Kerry apologists argue that it’s unfair to criticize Kerry for voting for $87 billion for operations in Iraq after the war. Kerry was willing to vote for the money, they say. He just wanted to raise the top tax rates to pay for it. This defense has never struck me as very persuasive: So Kerry wanted to fund the troops, but raising taxes was a higher priority? KerrySpot makes an additional sound criticism. But there’s yet another weakness to this Kerry defense: Kerry himself foreclosed the possibility of making it.
Here’s Kerry being questioned by Doyle McManus on the Sept. 14, 2003, edition of Face the Nation:
Kerry: “Senator Biden and I are introducing an effort to try to link the $87 billion to the reduction of the Bush tax cut at the high end, and we’re doing that as a matter of shared sacrifice. . . . I think we need–I think we need to roll back the top end of the Bush tax cut.”
McManus: “If that amendment does not pass, will you then vote against the $87 billion?”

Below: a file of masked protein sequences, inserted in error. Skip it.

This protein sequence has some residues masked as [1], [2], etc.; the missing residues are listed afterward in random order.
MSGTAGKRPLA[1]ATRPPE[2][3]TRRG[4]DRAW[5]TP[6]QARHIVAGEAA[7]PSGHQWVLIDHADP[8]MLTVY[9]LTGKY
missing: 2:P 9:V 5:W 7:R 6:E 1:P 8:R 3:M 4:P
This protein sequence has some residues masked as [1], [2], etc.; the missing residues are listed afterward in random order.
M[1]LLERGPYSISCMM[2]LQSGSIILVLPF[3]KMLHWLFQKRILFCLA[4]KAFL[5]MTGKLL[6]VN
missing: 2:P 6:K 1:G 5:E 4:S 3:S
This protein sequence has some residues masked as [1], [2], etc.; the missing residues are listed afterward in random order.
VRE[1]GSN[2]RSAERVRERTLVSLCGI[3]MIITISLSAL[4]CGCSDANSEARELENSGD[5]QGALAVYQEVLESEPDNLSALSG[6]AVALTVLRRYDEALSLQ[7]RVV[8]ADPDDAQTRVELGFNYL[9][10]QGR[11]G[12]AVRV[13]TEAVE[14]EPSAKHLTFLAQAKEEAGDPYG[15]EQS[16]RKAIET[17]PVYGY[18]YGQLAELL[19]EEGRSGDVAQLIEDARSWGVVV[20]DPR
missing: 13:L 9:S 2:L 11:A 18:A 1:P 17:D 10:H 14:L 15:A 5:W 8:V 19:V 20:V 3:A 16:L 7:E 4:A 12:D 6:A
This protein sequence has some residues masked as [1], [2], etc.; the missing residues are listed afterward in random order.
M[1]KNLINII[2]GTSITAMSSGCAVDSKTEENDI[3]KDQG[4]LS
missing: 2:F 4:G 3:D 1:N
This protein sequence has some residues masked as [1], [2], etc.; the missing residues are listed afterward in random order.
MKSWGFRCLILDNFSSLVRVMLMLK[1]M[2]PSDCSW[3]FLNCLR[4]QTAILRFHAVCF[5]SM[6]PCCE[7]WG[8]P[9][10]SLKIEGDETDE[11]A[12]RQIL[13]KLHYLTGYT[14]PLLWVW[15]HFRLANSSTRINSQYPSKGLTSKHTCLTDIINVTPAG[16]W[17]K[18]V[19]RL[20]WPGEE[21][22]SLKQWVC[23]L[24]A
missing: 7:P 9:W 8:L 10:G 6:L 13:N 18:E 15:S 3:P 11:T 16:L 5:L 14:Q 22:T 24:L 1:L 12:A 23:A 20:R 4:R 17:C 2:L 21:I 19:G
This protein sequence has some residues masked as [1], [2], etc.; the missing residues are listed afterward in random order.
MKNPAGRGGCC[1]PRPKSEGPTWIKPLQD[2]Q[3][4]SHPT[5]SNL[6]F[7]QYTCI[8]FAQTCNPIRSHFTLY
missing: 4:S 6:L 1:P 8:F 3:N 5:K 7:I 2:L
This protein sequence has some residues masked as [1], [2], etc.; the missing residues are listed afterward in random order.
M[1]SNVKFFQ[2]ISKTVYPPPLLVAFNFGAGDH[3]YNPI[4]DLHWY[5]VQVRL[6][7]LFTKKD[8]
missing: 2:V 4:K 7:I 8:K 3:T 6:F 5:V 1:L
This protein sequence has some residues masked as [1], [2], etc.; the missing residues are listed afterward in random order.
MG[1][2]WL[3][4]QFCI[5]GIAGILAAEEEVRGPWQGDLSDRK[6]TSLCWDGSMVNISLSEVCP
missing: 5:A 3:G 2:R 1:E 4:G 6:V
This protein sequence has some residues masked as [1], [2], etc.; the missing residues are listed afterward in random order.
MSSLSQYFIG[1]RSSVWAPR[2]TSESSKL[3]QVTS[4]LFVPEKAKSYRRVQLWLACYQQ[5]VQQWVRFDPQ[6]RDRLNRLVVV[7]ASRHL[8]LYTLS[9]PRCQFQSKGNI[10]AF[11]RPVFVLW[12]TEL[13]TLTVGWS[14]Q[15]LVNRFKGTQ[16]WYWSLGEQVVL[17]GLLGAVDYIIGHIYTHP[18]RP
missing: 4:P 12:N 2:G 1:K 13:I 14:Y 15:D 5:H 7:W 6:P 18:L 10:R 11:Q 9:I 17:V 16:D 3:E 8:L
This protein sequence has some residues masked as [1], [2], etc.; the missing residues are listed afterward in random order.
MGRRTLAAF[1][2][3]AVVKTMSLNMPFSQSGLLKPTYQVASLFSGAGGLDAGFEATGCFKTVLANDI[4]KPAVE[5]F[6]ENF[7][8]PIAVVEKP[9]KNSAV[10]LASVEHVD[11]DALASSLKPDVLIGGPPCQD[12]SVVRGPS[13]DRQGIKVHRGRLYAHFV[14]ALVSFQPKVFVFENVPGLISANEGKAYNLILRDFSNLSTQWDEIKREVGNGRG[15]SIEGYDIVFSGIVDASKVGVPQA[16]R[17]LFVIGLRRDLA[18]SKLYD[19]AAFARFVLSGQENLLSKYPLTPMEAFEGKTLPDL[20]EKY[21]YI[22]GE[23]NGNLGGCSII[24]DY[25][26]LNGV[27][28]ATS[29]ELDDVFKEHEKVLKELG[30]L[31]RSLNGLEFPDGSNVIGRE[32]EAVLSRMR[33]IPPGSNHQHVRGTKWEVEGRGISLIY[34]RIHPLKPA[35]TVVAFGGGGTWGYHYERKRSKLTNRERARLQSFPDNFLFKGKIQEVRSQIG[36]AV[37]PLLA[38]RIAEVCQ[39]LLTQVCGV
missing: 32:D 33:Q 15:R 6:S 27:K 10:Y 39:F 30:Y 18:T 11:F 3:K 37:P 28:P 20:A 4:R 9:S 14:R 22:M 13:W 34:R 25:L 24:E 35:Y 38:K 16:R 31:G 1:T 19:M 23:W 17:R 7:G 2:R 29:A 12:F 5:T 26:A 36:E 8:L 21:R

Kerry: “I don’t think any United States senator is going to abandon our troops and recklessly leave Iraq to–to whatever follows as a result of simply cutting and running. That’s irresponsible. What is responsible is for the administration to do this properly now. And I am laying out the way in which the administration could unite the American people, could bring other countries to the table, and I think could give the American people a sense that they’re on the right track. There’s a way to do this properly. But I don’t think anyone in the Congress is going to not give our troops ammunition, not give our troops the ability to be able to defend themselves. We’re not going to cut and run and not do the job” (emphasis added).
So: Is it fair to say that for the senator to vote against the bill because his tax-hiking amendment failed was irresponsible? That it amounted to abandoning our troops and not giving them the ability to defend themselves? That it was reckless? Kerry himself seemed to think so, before the primary heat was turned up.